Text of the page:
Gary Trent is good recent example.

  15. #95
    Join Date
    Jan 2009
    Location
    Boston, MA
    Quote Originally Posted by DCDevil9194 View Post
    Gary Trent is good recent example.
    Trent is a great example. Did so much better than expected, especially as the 37th overall pick (2nd round).

    Many questioned his decision to go pro at the time.
    Criticism may not be agreeable, but it is necessary. It fulfils the same function as pain in the human body. It calls attention to an unhealthy state of things. - Winston Churchill

    President of the "Nolan Smith Should Have His Jersey in The Rafters" Club

  16. #96
    Join Date
    Jul 2020
    Mitchell leaving after this year would be a terrible mistake for him. As for Lively, I hope he comes back selfishly but I think he is good to go, despite his inconsistencies this year. He's already improved a bunch in recent games. I see the foundation there for a great player. Re: Proctor, he needs another year of seasoning in the ACC.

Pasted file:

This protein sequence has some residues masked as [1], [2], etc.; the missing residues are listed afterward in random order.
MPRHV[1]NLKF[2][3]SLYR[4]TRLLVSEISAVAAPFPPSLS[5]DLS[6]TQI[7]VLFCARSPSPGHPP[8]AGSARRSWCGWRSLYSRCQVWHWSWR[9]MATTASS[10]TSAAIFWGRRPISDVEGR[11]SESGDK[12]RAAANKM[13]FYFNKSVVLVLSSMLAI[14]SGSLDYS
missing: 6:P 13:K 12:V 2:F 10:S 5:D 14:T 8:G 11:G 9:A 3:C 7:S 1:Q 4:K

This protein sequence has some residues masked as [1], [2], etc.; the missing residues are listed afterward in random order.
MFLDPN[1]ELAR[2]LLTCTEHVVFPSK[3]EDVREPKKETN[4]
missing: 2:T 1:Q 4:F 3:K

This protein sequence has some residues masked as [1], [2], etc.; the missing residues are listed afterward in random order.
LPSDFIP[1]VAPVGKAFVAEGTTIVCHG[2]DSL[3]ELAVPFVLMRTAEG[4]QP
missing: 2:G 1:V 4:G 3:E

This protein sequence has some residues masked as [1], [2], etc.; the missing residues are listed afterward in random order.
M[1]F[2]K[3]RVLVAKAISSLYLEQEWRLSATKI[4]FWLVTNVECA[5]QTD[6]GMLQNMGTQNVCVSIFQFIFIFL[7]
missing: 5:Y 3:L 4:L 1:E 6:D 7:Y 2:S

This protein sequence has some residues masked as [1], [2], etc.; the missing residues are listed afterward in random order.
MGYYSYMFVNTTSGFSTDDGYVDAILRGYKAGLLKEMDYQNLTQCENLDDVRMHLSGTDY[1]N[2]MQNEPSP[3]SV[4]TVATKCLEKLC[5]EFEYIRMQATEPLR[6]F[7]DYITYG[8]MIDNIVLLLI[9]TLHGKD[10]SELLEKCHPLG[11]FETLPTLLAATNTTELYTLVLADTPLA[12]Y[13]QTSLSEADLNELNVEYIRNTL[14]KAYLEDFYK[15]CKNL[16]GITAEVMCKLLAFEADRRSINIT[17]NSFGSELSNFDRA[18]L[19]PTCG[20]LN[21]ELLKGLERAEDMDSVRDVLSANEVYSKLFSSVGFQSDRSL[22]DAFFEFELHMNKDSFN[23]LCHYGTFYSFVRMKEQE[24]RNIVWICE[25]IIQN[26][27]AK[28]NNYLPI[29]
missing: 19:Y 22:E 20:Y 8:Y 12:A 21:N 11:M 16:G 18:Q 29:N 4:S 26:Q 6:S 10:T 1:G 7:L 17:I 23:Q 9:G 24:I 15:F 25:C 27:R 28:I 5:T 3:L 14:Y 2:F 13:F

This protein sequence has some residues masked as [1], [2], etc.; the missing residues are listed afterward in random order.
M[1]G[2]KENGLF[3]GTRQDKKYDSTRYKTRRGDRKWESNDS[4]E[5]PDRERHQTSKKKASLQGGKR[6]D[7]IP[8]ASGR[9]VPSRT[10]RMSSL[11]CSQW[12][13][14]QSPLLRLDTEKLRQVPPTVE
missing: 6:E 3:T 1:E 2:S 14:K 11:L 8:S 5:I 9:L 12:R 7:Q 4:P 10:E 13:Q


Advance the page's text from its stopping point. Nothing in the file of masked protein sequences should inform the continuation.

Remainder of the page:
17. #97
    Quote Originally Posted by flyingdutchdevil View Post
    Matthew Hurt is an example of a player who should have left Duke early despite no NBA future.

    If Hurt stuck around, we wasn't going to play as much during his junior year. With Mark Williams back and Paolo signing on, Hurt hasn't going to start. Sure, Hurt's shooting is 10x Paolo's, but Paolo does everything else better, including defense (on D, a mediocre Paolo is still infinitely better than a horrific Hurt).

    Now, could Hurt have transferred? Probably. But he said, "eff it. I've proven what I need to in college. My stock is at an all time high. I'm out" and left. Can't blame him.
    NIL also didn't exist for Hurt. And the transfer portal was a different beast. if those two things had been in play, it's possible Hurt would have stuck around college ball longer...or not. Impossible to say. But certainly, those two factors are HUGE now and must be impactful for certain players.